Python 3 is killing Python

Steven D'Aprano steve+comp.lang.python at
Wed Jul 16 14:10:16 CEST 2014

On Wed, 16 Jul 2014 13:46:45 +0300, Marko Rauhamaa wrote:

> Python 3 really is on a mission to elevate text into the mainstream at
> the expense of bytes. I'm guessing this is done primarily to promote the
> cross-platform transparency of Python code.

Ahead of bytes? Possibly. At the expense of bytes? Certainly not. If 
there is anything that you cannot conveniently do with bytes, that you 
could do in Python 2, it's likely a bug, or at least an obviously missing 
feature. The core devs recognise that they missed some use-cases (e.g. 
mixed bytes and text) which is now harder than it should be, and are on a 
mission to rectify that as much as possible within the constraints of 
backward compatibility.

E.g. having b"abc"[0] return 97 instead of b"a" was probably a mistake, 
but there are four versions of Python 3.x that do it that way and it's 
too late to change until Python 5000. (Python 4 is unlikely to break 
backwards compatibility in a big way.)

> For me, a linux system and network programmer, that layer of frosting
> only gets in my way and I need to wash it off.

Linux, like all Unixes, is primarily a text-based platform. With a few 
exceptions, /etc is filled with text files, not binary files, and half 
the executables on the system are text (Python, Perl, bash, sh, awk, 

To say that *dealing with text* gets in your way on a Linux system is 
rather like saying that you love Mac OS X except for its gosh-awful GUI 
and APIs.

Of course, as a network programmer, you have to deal with bytes, so I'll 
give you a bit of leeway.

>> Most programming languages I know of default to opening files in text
>> mode, not binary mode, and I don't see any strong reason for Python to
>> go against the tide there.
> In unix and linux, there never was a separate text mode for files. When
> you open a file, you open a file -- and stuff bytes in it. There is no
> commonly accepted text file encoding. UTF-8 comes close to being a
> standard, but I know somebody who sticks to an ISO-8859-1 locale.

And they should be dragged out into the street and beaten with a Clue 
Stick. They're the sort of people who are holding us back from the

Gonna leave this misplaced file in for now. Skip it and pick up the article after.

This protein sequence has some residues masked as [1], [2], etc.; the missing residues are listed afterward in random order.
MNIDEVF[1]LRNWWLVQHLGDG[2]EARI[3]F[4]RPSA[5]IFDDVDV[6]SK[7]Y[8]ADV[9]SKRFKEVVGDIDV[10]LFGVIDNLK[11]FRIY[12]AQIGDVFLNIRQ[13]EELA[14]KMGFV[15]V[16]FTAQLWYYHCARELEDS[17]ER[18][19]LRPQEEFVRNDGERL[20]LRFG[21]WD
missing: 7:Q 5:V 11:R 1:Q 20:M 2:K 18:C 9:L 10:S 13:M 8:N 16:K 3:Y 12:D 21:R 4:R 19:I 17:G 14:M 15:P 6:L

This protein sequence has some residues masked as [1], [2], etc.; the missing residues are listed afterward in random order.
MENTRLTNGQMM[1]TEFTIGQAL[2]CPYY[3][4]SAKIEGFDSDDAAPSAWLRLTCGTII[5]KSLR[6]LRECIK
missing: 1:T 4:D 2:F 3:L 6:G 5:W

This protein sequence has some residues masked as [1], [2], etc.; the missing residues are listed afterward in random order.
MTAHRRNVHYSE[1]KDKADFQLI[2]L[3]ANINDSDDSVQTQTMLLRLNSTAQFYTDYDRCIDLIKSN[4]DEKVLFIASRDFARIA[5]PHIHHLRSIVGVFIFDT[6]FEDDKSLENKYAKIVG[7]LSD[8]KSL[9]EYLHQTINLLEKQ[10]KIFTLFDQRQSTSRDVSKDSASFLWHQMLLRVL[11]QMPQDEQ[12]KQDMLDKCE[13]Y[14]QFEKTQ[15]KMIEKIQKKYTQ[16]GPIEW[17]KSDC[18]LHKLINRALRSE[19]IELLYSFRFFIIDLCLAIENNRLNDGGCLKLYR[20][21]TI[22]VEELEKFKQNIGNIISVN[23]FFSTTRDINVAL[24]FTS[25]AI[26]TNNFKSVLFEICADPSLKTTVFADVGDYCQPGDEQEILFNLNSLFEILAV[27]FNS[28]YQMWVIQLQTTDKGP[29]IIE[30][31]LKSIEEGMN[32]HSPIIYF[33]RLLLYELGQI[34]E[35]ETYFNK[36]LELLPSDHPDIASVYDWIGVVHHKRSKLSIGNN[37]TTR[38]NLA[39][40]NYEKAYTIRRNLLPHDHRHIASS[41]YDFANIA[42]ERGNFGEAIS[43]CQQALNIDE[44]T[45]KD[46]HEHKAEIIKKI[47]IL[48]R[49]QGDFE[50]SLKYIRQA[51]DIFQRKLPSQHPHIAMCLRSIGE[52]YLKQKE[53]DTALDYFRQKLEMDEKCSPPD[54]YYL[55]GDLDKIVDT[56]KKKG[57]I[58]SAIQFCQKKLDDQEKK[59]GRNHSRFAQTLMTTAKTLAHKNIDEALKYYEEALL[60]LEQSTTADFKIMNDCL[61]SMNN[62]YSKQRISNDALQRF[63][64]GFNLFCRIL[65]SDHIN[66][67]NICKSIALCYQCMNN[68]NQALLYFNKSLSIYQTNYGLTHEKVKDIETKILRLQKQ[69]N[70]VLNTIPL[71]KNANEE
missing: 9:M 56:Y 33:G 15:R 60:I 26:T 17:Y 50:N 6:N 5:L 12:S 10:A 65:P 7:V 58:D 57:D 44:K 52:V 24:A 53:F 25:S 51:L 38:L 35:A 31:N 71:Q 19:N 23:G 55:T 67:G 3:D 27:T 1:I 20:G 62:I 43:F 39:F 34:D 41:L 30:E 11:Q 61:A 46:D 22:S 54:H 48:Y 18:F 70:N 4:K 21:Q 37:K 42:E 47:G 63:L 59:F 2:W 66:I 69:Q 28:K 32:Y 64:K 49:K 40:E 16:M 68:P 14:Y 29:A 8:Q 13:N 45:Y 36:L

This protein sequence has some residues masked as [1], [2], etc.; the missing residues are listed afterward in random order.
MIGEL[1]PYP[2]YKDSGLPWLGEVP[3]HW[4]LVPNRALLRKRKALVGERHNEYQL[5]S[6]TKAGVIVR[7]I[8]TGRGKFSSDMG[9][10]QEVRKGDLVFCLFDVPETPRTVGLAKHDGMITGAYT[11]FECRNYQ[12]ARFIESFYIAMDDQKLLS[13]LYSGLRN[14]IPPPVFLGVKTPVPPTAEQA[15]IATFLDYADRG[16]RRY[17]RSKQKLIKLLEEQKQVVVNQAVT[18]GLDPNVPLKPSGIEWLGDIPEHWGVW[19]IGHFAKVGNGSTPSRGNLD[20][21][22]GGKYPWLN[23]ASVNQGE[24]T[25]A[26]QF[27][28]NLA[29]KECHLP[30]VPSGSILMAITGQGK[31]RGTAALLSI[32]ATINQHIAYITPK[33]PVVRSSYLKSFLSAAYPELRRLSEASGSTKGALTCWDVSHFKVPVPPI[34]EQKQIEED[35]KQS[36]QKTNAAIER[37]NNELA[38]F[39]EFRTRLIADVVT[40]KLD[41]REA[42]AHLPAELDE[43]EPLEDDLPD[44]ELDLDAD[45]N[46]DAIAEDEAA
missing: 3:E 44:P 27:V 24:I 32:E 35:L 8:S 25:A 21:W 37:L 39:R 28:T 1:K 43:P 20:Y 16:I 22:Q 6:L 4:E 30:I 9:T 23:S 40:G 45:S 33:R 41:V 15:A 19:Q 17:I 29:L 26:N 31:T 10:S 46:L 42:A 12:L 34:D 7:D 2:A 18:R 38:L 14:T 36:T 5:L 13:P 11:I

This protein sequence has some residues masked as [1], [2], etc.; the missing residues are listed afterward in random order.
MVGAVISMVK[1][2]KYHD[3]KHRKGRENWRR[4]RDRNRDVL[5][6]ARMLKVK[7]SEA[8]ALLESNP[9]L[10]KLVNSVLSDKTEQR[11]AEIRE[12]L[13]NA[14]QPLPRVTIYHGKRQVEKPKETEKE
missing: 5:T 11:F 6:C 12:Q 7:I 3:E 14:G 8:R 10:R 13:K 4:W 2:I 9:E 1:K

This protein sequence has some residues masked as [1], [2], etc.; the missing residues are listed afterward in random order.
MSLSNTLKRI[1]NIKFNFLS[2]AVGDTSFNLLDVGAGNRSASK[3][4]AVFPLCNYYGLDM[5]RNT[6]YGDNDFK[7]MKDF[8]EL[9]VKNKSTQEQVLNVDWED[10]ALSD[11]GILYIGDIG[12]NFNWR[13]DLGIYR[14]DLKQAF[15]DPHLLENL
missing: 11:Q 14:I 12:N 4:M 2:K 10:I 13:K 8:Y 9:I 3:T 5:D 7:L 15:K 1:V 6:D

shining utopia of UTF-8 everywhere!

(only half joking)

But seriously, I cannot imagine any *rational* reason for using a legacy 
encoding, but I'm willing to give this person the benefit of the doubt 
that he's not a raving lunatic or old West European-centric curmudgeon 
trying to deny the existence of the rest of the world.

That being the case, then good luck to him. As far as everyone else:

>> Having len('λ') == 1 is not an advanced text processing feature.
> There are (relative rare) occasions where you'd like to treat text as
> text.


Relatively rare. Like, um, email, news, html, Unix config files, Windows 
ini files, source code in just about every language ever, SMSes, XML, 
JSON, YAML, instant messenger apps, word processors... even *graphic* 
applications invariably have a text tool. Now, it may be true that some 
of those things may not use text under the hood, but even so, text is 

Even binary protocols often include chunks of recognisable human-readable 
text in them:

[steve at ando Pictures]$ hexdump -n 64 -C picture.jpg
00000000  ff d8 ff e0 00 10 4a 46  49 46 00 01 01 00 00 01  |......JFIF......|
00000010  00 01 00 00 ff e2 0f 38  49 43 43 5f 50 52 4f 46  |.......8ICC_PROF|
00000020  49 4c 45 00 01 01 00 00  0f 28 61 70 70 6c 02 10  |ILE......(appl..|
00000030  00 00 6d 6e 74 72 52 47  42 20 58 59 5a 20 07 de  |..mntrRGB XYZ ..|

> Then, it's nice to be able to move the data on the operating table
> with .decode() and when the patient has been sewn back together, you can
> release them with .encode().
> More often, len(b'λ') is what I want.

Oh really? Are you sure? What exactly is b'λ'?

I couldn't have made up a better example of the confusion between bytes 
and text if I had tried. Thank you.


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